There is a peculiar article published in Jurist.org. about the case. It claims the amicus brief from the public defenders states the Supreme Court Bruen decision was “interest balancing under the guise of historical comparison”, and the amicus brief, from the public defenders, cautions against the Bruen test. The understanding of this correspondent is exactly the opposite. From the article at Jurist.org:
The brief asserts that the Supreme Court ruling in New York State Rifle & Pistol Association v. Bruen amounted to “interest balancing under the guise of historical comparison.” In that case, the Court struck down a New York law requiring individuals applying for unrestricted handgun licenses to demonstrate a greater need for self-defense than the general public. The brief contends that the Bruen rule insists “that the government demonstrate that challenged regulations are consistent with a narrow, well-defined historical tradition.” The brief cautions against the Bruen test.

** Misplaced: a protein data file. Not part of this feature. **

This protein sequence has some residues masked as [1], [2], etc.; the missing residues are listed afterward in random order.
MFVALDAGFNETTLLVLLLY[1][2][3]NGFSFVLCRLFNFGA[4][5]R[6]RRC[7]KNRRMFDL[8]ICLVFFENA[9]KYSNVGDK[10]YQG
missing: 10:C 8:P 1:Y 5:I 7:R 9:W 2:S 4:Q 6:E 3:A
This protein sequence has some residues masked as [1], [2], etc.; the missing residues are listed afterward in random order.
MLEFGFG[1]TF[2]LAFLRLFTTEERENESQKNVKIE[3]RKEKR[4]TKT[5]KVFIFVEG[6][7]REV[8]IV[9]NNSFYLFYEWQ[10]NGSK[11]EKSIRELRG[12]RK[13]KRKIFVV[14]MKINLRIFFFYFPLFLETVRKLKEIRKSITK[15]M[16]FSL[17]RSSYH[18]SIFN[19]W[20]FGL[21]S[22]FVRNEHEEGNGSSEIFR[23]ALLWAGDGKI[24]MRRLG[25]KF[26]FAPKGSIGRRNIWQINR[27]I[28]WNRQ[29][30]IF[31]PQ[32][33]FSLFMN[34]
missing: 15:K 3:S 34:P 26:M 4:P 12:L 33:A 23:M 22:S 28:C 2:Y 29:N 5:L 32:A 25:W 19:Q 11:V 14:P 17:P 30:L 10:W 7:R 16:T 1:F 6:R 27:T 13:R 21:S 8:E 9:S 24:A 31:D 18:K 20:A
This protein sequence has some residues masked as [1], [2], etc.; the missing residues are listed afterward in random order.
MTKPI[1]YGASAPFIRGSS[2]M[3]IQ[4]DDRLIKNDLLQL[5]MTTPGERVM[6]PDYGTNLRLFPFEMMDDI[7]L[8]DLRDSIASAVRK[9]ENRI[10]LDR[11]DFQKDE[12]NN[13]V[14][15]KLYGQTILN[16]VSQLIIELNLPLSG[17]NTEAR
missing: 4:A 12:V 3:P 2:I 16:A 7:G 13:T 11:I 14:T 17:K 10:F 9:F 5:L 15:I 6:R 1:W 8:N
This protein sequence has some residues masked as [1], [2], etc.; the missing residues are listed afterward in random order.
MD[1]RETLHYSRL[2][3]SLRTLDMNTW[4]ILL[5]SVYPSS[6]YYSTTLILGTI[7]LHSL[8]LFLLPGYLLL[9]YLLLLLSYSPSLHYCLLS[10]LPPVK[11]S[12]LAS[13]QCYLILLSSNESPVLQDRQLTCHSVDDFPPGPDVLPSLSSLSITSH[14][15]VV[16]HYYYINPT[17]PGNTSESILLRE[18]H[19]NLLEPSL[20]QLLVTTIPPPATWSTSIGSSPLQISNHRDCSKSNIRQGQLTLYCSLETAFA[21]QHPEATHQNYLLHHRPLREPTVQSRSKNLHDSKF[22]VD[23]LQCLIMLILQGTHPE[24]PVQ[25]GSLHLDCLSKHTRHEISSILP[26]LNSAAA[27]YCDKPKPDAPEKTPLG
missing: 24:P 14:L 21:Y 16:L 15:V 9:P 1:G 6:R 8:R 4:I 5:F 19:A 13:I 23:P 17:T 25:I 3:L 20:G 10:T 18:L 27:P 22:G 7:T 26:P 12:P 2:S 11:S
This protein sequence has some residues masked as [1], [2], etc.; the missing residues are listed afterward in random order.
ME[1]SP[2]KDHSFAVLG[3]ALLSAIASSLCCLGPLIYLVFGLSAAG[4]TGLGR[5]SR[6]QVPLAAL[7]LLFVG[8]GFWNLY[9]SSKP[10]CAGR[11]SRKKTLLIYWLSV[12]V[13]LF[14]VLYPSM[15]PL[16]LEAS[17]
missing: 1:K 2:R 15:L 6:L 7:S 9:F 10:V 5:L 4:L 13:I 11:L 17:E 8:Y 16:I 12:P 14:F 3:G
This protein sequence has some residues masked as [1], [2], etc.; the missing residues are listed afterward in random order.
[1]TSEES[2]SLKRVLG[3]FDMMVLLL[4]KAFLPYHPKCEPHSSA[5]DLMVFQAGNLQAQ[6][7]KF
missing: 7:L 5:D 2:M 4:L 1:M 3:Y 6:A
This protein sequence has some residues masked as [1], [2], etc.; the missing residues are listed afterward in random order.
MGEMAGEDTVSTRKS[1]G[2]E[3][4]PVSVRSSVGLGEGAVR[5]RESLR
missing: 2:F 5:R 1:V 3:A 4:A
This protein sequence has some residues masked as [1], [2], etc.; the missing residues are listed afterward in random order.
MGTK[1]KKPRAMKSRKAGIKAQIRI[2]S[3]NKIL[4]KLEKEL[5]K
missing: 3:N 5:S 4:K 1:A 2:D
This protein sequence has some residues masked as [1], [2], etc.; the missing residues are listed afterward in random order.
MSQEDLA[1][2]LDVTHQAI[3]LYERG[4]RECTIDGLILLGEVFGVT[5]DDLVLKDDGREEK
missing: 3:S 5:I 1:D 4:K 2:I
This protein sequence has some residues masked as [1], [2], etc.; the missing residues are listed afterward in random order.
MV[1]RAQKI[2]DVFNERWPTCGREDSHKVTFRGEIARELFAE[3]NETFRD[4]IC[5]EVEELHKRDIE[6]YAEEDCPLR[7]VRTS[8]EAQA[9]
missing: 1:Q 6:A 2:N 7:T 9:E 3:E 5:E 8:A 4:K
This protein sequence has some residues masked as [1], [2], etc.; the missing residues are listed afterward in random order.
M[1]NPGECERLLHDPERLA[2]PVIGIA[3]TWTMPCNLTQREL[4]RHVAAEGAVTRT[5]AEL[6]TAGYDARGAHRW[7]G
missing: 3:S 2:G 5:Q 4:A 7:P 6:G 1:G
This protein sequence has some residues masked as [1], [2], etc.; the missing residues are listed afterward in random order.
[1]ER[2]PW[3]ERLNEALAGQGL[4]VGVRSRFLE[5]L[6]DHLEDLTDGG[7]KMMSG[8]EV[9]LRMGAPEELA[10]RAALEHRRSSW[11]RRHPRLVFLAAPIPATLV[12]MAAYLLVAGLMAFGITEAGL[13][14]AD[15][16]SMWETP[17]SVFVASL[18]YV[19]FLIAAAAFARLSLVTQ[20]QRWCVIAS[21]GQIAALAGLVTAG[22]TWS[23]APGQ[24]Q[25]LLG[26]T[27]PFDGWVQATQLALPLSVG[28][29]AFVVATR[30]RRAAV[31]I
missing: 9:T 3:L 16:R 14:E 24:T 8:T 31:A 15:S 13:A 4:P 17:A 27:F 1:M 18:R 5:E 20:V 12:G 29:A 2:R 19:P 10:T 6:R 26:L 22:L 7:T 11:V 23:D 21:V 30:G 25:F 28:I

Perhaps there is some strange, legalistic interpretation that would show the amicus brief to say the opposite of what it says. Perhaps a peculiar edit substituted “brief” for the opinion of the court or confused the words of the Judge for those of the public defenders’ group in the Jurist.org article.
There are at least two cases on appeal in the Fifth Circuit with a common theme. The theme is simple. A court cannot take away fundamental constitutional rights from ordinary citizens without a criminal conviction. In Texas, a judge ruled a mere restraining order, without a trial and conviction for domestic violence, is not sufficient to take away the right to keep and bear arms. The same court found a mere indictment was insufficient to remove the fundamental right to keep and bear arms because the person had not been convicted of a crime.
The two judges in the Ninth Circuit have found precisely the opposite: a person not convicted of any crime may have their fundamental right to keep and bear arms removed as a condition of bond, regardless of the circumstances, merely because they have been arrested and accused.
About Dean Weingarten:
Dean Weingarten has been a peace officer, a military officer, was on the University of Wisconsin Pistol Team for four years, and was first certified to teach firearms safety in 1973. He taught the Arizona concealed carry course for fifteen years until the goal of Constitutional Carry was attained. He has degrees in meteorology and mining engineering, and retired from the Department of Defense after a 30 year career in Army Research, Development, Testing, and Evaluation.